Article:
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Glee has been a television and cultural phenomenon since its debut in 2009. Centring around a high school glee club in the fictional town of Lima, Ohio, the series has made household names of its stars Lea Michele, Jane Lynch and Matthew Morrison. The cast’s musical recordings have broken chart and touring records, while the producers have launched a successful companion reality series entitled “The Glee Project”, which seeks to find new singers for the mother series.
However, now in its third season, Glee is facing a number of challenges both on and offscreen, the latest of which is the announcement that this summer will not see the cast embark on a US and UK tour, one which proved to be one of the most successful tours of 2011. While FOX insists that the absence of a tour this year is simply a way of giving give the cast a break after three years of continuous work, the decision comes as the latest in a line of challenges which the show has had to face in recent times.
Firstly, the show has experienced a steady ratings decline during this season. In its last airing on February 14, Glee garnered 6.99 million viewers, down 24% from its season premiere on September 20. More worrying, on a year-to-year scale this marked a 34% decline from the 10.53 million it attracted on February 15, 2010.
This comes in spite of high-profile tributes to West Side Story, Michael Jasckson, and a well-publicised episode depicting several major characters losing their virginities. The series has even started being beaten in the coveted 18-49 demographic by new comedy series New Girl, which airs straight after Glee on FOX’s Tuesday night line-up.
Secondly, the show has come under intense scrutiny over the long-term futures of its stars Lea Michele, Corey Monteith, Dianna Agron and Chris Colfer, among others, as their characters approach graduation. At first, reports surfaced that several of the departing characters would be spun-off into their own series set in New York, depicting them attending a performing arts school, with even Colfer releasing a statement indicating his probable departure at the end of season three.
However, those rumours were later dismissed by show runner Ryan Murphy, but confusion remains over how exactly the stars would continue to figure into the show’s storylines once their characters have graduated.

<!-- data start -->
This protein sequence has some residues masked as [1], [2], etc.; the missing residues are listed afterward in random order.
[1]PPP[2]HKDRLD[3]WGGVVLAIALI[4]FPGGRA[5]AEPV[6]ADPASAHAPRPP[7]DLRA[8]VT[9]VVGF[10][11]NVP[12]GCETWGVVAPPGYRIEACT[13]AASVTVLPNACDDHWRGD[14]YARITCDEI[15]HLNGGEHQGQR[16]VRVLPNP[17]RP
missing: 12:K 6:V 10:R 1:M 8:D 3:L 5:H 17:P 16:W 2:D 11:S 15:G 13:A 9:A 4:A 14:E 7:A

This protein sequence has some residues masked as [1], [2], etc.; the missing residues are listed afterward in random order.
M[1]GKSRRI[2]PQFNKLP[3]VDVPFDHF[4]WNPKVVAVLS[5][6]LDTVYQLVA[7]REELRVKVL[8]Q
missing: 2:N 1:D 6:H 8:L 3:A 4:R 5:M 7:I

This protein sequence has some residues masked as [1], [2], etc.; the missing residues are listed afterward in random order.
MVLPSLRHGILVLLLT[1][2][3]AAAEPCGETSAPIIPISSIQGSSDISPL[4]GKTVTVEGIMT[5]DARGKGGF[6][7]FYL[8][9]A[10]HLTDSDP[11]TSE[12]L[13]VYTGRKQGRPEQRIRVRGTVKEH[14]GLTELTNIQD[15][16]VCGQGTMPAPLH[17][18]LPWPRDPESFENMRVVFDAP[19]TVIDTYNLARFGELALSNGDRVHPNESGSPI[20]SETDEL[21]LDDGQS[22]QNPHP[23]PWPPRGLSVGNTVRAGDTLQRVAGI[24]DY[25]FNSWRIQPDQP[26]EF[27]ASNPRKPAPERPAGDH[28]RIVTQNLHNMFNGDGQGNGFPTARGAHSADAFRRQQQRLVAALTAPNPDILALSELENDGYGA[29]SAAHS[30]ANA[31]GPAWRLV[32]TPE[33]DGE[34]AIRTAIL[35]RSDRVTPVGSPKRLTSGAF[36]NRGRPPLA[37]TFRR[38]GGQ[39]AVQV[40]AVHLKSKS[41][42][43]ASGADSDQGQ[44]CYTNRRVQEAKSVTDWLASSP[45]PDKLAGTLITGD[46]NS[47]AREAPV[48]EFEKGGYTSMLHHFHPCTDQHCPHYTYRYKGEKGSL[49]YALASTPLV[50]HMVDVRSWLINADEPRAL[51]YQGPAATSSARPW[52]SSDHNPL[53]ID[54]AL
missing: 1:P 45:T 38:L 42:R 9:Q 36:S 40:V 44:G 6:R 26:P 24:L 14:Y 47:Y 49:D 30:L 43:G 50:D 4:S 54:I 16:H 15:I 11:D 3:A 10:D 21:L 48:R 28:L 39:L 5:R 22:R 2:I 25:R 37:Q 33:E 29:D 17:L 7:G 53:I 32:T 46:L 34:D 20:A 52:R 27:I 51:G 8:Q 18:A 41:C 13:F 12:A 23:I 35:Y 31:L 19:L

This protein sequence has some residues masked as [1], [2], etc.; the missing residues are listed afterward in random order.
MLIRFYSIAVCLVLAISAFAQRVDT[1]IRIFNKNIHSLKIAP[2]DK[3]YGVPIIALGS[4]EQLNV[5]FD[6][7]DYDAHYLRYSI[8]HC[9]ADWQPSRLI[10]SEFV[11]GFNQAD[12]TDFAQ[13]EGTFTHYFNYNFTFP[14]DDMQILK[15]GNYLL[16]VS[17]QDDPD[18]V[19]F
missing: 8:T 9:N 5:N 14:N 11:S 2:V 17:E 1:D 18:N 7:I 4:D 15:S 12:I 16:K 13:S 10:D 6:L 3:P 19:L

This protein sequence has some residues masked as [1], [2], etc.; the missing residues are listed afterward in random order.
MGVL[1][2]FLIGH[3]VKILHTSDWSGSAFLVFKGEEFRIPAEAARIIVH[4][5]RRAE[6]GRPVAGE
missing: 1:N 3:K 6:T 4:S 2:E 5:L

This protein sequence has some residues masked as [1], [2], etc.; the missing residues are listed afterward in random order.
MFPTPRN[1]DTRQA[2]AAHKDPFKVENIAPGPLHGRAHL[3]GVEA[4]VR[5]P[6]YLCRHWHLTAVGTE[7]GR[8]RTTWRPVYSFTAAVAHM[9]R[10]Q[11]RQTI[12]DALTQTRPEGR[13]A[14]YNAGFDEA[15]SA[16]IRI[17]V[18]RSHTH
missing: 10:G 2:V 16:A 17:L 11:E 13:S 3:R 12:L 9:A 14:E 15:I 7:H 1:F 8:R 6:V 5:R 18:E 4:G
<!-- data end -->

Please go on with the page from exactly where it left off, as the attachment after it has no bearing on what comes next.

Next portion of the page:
Thirdly, Glee’s attempt to segue onto the big-screen got off to a lukewarm start when ‘Glee: The 3D Concert Movie‘ failed to perform as well as expected, grossing just $18 million at the box office. The movie opened to mixed critical reviews, and its failure marked the first significant sign of the franchise’s vulnerability after just two years of production.
Finally, but perhaps not surprisingly, the series has gone out of fashion with major award voters. Despite winning three Emmys for its freshman season, that tally decreased to one for its sophomore season, and the show walked away empty-handed at both this year’s Golden Globe and Screen Actors Guild Awards.
This is not surprising as Glee has been accused repeatedly of uneven storytelling and relying too heavily on stunt casting, with the last 12 months featuring appearances by Gwyneth Paltrow, Ricky Martin, Britney Spears and John Stamos. Add that to the fifteen actors already comprising the main cast, and the criticism begins to take on merit.
Ratings-wise, Glee has never been the number one show on television – it has yet to rank in the top 30 for a whole season – but its online presence, chart records and critical buzz have ensured it a prime spot on FOX’s broadcast schedule. Yet, facing a continuing ratings decline, the potential loss of its stars and dwindling industry support; FOX’s former powerhouse may be in need of some significant revamping if it hopes to stick to the same formula and with the same cast members for its as-yet-unconfirmed fourth season.